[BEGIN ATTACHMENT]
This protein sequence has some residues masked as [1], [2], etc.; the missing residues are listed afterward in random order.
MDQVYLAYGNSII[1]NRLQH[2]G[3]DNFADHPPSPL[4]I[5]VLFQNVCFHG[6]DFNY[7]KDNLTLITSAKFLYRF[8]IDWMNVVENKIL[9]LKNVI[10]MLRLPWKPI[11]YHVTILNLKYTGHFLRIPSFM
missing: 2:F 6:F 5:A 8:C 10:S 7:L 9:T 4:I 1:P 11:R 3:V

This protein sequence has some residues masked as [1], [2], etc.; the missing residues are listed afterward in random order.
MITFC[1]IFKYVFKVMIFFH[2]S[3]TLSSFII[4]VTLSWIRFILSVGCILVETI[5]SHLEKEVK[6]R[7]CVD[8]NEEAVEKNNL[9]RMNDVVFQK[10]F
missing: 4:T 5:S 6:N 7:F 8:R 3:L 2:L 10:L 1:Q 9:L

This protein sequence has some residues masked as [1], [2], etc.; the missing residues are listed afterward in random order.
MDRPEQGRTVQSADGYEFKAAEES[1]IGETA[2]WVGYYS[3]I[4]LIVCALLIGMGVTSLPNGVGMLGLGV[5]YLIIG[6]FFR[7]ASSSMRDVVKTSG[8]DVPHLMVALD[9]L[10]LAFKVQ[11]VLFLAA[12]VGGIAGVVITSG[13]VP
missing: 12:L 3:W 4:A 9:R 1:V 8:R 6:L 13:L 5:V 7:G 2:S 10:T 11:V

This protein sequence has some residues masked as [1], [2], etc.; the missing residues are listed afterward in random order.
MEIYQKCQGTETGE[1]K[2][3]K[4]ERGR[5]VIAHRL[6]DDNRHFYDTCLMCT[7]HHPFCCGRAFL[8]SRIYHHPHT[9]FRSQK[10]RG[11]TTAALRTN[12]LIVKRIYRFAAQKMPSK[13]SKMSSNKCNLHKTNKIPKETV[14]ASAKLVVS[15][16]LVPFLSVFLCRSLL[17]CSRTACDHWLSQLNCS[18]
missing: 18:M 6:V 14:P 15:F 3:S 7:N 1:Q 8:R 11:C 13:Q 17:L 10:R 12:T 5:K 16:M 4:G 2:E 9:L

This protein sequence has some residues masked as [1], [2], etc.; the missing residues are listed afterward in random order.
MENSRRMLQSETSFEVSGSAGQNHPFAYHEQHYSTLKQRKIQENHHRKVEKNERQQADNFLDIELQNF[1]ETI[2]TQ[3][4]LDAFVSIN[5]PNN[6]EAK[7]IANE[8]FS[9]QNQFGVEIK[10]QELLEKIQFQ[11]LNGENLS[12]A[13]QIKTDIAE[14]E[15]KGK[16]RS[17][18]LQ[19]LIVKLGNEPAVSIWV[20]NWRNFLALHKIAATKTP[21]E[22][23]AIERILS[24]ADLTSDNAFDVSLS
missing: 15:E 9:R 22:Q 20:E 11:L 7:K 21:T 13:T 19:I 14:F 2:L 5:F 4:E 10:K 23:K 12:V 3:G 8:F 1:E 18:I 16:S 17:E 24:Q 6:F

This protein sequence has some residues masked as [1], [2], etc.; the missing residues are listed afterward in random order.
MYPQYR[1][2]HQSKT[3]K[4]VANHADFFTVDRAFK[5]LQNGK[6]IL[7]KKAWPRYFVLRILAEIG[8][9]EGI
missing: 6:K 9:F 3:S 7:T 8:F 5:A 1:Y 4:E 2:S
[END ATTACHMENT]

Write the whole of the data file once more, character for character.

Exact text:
This protein sequence has some residues masked as [1], [2], etc.; the missing residues are listed afterward in random order.
MDQVYLAYGNSII[1]NRLQH[2]G[3]DNFADHPPSPL[4]I[5]VLFQNVCFHG[6]DFNY[7]KDNLTLITSAKFLYRF[8]IDWMNVVENKIL[9]LKNVI[10]MLRLPWKPI[11]YHVTILNLKYTGHFLRIPSFM
missing: 2:F 6:F 5:A 8:C 10:S 7:L 9:T 4:I 1:P 11:R 3:V

This protein sequence has some residues masked as [1], [2], etc.; the missing residues are listed afterward in random order.
MITFC[1]IFKYVFKVMIFFH[2]S[3]TLSSFII[4]VTLSWIRFILSVGCILVETI[5]SHLEKEVK[6]R[7]CVD[8]NEEAVEKNNL[9]RMNDVVFQK[10]F
missing: 4:T 5:S 6:N 7:F 8:R 3:L 2:L 10:L 1:Q 9:L

This protein sequence has some residues masked as [1], [2], etc.; the missing residues are listed afterward in random order.
MDRPEQGRTVQSADGYEFKAAEES[1]IGETA[2]WVGYYS[3]I[4]LIVCALLIGMGVTSLPNGVGMLGLGV[5]YLIIG[6]FFR[7]ASSSMRDVVKTSG[8]DVPHLMVALD[9]L[10]LAFKVQ[11]VLFLAA[12]VGGIAGVVITSG[13]VP
missing: 12:L 3:W 4:A 9:R 1:V 8:R 6:L 13:L 5:V 7:G 2:S 10:T 11:V

This protein sequence has some residues masked as [1], [2], etc.; the missing residues are listed afterward in random order.
MEIYQKCQGTETGE[1]K[2][3]K[4]ERGR[5]VIAHRL[6]DDNRHFYDTCLMCT[7]HHPFCCGRAFL[8]SRIYHHPHT[9]FRSQK[10]RG[11]TTAALRTN[12]LIVKRIYRFAAQKMPSK[13]SKMSSNKCNLHKTNKIPKETV[14]ASAKLVVS[15][16]LVPFLSVFLCRSLL[17]CSRTACDHWLSQLNCS[18]
missing: 18:M 6:V 14:P 15:F 3:S 7:N 1:Q 8:R 11:C 13:Q 17:L 10:R 12:T 5:K 16:M 4:G 2:E 9:L

This protein sequence has some residues masked as [1], [2], etc.; the missing residues are listed afterward in random order.
MENSRRMLQSETSFEVSGSAGQNHPFAYHEQHYSTLKQRKIQENHHRKVEKNERQQADNFLDIELQNF[1]ETI[2]TQ[3][4]LDAFVSIN[5]PNN[6]EAK[7]IANE[8]FS[9]QNQFGVEIK[10]QELLEKIQFQ[11]LNGENLS[12]A[13]QIKTDIAE[14]E[15]KGK[16]RS[17][18]LQ[19]LIVKLGNEPAVSIWV[20]NWRNFLALHKIAATKTP[21]E[22][23]AIERILS[24]ADLTSDNAFDVSLS
missing: 15:E 9:R 22:Q 20:E 11:L 7:K 21:T 13:T 19:I 14:F 2:L 5:F 4:E 10:K 23:K 12:V 3:G 8:F 1:E 18:I 16:S 17:E 24:Q 6:F

This protein sequence has some residues masked as [1], [2], etc.; the missing residues are listed afterward in random order.
MYPQYR[1][2]HQSKT[3]K[4]VANHADFFTVDRAFK[5]LQNGK[6]IL[7]KKAWPRYFVLRILAEIG[8][9]EGI
missing: 6:K 9:F 3:S 7:T 8:F 5:A 1:Y 4:E 2:S